CLEARLY that is not the length of the longest path. If I remove direction from the query, it becomes very expensive and unscalable. What am I doing wrong?

Removing the direction in your pattern would likely get you the answer you're after. Are you after the single longest path? If so you may want to add a LIMIT 1 to the end of your query, or otherwise look for a different way to get the top results (if you want all paths with the same longest path length). apoc.agg.maxItems() from APOC Procedures may do the trick.

Also, are there any particular restrictions you want on the paths explored? Do you want to ensure the nodes in each path never repeat (never looping back)?

Removing the direction is not an option as then it becomes a very very expensive query even with a total of only 4500 nodes.

I want to understand how the limit works in this case because for this query with a direction, the limit really affects how intersecting paths are returned. For example, for the neovis graph I posted above, the query is -

match p=(d:DataSet)-[r:INTERACTS_WITH*]->(d1:DataSet)
return p
order by length(p) desc limit 400

The image is pretty much the whole graph and it sure isn't 400 nodes!

Lastly, I tried the query with a limit of 20 and removing the direction. It times out. All node names of all types are indexed but not constrained.

LIMIT refers to rows. In your case, a row is a separate distinct path resulting from your MATCH.

The current query with LIMIT 400 means that only 400 paths are being returned (the top 400 paths by path length), and the nodes visualized are those that make up those 400 paths.

A LIMIT of 20 removing direction means that the top 20 paths will be returned. However in order to know if you have the top 20 paths, all paths of that pattern must be found first and evaluated (since you have a LIMIT following ORDER BY that should make it a Top operation so it should go easier on the heap, since only 20 paths need to be kept at a time). Another potential problem is that you have no upper bound on your var-length path. It is possible that the bottleneck is simply finding the sheer number of all possible permutations of paths of any length. You might consider adding upper bounds and possibly count() (without the ordering) to see what kind of numbers you're working with for the number of paths involved.

So is 1 path = 1 hop? If not, I don't see 400 paths in that graph. Actually on a closer look, I don't see 400 paths in there anyway. In the neovis graph I mean.

No. You don't have an upper bound on your pattern -[r:INTERACTS_WITH*]->, so 1 path can be a minimum of 1 hop, but no maximum. Paths can overlap, so you might have 1 path of 1 hop from node A to node B, but have another path of 2 hops from node A to node B to node C. Etc.

The paths collectively form your graph, and there is very likely intersection between the nodes and relationships comprising the paths.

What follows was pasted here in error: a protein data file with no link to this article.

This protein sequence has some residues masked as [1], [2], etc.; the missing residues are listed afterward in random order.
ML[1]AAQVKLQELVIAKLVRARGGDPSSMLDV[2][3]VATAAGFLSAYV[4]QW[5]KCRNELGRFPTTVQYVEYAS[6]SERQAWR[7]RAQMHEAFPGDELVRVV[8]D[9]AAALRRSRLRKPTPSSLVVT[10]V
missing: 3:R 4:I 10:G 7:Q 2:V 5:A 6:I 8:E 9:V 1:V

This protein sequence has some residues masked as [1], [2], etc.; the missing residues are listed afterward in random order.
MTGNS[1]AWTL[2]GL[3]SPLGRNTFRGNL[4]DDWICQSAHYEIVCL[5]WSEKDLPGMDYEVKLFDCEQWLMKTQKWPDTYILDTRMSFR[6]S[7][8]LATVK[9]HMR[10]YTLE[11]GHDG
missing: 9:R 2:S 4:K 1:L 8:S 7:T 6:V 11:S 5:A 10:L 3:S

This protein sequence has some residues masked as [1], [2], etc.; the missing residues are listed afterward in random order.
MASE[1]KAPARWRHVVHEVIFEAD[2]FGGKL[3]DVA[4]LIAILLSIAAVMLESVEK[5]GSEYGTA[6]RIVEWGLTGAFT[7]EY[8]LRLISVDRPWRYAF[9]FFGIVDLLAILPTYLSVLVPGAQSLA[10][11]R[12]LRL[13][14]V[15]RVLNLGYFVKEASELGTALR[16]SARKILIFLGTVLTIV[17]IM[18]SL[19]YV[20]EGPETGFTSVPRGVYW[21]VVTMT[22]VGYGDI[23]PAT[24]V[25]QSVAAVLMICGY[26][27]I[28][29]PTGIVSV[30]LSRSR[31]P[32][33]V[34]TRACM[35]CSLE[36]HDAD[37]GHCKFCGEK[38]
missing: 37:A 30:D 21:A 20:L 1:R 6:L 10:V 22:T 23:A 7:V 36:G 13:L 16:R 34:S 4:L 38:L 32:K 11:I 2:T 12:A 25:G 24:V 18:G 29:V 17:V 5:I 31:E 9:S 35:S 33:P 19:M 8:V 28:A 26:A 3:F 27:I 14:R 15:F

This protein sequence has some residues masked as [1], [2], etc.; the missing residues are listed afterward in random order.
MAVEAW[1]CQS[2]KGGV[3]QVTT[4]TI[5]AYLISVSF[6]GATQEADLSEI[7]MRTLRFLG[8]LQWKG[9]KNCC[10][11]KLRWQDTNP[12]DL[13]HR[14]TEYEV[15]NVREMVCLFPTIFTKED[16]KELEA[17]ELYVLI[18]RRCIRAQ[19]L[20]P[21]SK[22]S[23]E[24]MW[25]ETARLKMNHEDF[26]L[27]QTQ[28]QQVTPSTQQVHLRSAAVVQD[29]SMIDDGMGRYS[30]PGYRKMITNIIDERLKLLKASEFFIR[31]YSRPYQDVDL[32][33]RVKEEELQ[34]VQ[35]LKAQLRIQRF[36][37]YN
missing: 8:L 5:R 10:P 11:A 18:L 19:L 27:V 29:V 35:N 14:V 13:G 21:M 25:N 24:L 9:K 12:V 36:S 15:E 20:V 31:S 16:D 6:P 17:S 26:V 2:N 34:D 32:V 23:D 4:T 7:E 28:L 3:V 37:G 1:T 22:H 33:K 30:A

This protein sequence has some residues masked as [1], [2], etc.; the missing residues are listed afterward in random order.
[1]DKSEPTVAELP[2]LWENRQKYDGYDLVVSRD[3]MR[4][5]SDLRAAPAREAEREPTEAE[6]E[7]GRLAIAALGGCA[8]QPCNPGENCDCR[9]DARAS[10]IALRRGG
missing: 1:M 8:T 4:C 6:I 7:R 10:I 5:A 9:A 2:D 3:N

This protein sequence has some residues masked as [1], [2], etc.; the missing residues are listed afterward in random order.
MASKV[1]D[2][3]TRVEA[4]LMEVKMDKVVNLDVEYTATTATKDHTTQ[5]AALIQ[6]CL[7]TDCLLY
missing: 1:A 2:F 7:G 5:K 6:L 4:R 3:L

If you want to get the number of paths, then check this:

match p=(d:DataSet)-[r:INTERACTS_WITH*]->(d1:DataSet)
return count(p) as pathCount

Okay now it makes sense. 640 nodes on the lefthand side and 779 nodes on the righthand side form 2733 paths. So there are definitely overlaps. But now I'm even more curious as to the details of what the limit 400 is comprised of in the output.

LIMIT always applies to the number of rows being returned.

In this query:

match p=(d:DataSet)-[r:INTERACTS_WITH*]->(d1:DataSet) return count(p) as pathCount

Since I'm using an aggregation without a grouping key, this will return a single row with the count, so with a limit, without a limit, it doesn't matter, the result will be on a single row.

In your original query:

match p=(d:DataSet)-[r:INTERACTS_WITH*]->(d1:DataSet)
return p
order by length(p) desc limit 400

since you're returning p (and you're not using aggregations) each row will have a full path (which is an ordered series of nodes connected by relationships), each of which could be comprised of a potentially unlimited (but not infinite) number of nodes and relationships, since no upper bound is provided.

Great. Thank you for pointing that out. So again, just trying to understand how neo4j works.... How come then, it's not going into an infinite loop when the query executes? And how come it comes back with a result that says longest path length = 8?

Cypher uses a type of uniqueness behavior called relationship isomorphism (also referred as RELATIONSHIP_PATH uniqueness within the traversal API), which means that per path, relationships must be unique, they cannot be reused. By definition an infinite path requires the ability to traverse the same relationships over and over, so with Cypher alone you cannot get caught in an infinite loop.